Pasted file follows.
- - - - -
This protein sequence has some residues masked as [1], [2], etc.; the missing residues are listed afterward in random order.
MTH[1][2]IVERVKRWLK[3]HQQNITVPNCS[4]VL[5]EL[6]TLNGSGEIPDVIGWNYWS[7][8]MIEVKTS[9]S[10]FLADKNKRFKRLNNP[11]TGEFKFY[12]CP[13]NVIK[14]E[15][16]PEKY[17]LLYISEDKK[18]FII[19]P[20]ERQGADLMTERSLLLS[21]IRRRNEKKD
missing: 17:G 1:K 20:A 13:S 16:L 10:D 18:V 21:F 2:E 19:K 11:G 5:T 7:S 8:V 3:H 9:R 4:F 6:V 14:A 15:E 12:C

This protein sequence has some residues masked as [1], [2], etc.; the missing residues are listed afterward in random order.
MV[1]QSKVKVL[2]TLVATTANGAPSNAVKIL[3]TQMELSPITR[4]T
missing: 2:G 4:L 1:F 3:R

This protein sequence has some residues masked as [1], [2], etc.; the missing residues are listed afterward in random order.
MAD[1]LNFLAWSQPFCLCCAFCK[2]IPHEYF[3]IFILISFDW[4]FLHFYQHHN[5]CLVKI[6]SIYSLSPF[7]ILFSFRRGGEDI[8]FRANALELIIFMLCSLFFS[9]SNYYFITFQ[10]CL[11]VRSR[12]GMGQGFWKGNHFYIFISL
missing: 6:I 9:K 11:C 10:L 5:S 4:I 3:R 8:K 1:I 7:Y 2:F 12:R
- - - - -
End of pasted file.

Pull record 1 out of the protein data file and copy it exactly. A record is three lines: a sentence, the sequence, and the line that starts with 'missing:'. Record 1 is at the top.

This protein sequence has some residues masked as [1], [2], etc.; the missing residues are listed afterward in random order.
MTH[1][2]IVERVKRWLK[3]HQQNITVPNCS[4]VL[5]EL[6]TLNGSGEIPDVIGWNYWS[7][8]MIEVKTS[9]S[10]FLADKNKRFKRLNNP[11]TGEFKFY[12]CP[13]NVIK[14]E[15][16]PEKY[17]LLYISEDKK[18]FII[19]P[20]ERQGADLMTERSLLLS[21]IRRRNEKKD
missing: 17:G 1:K 20:A 13:S 16:L 10:D 18:V 21:F 2:E 19:K 11:G 5:T 7:S 8:V 3:H 9:R 4:F 6:V 14:A 15:E 12:C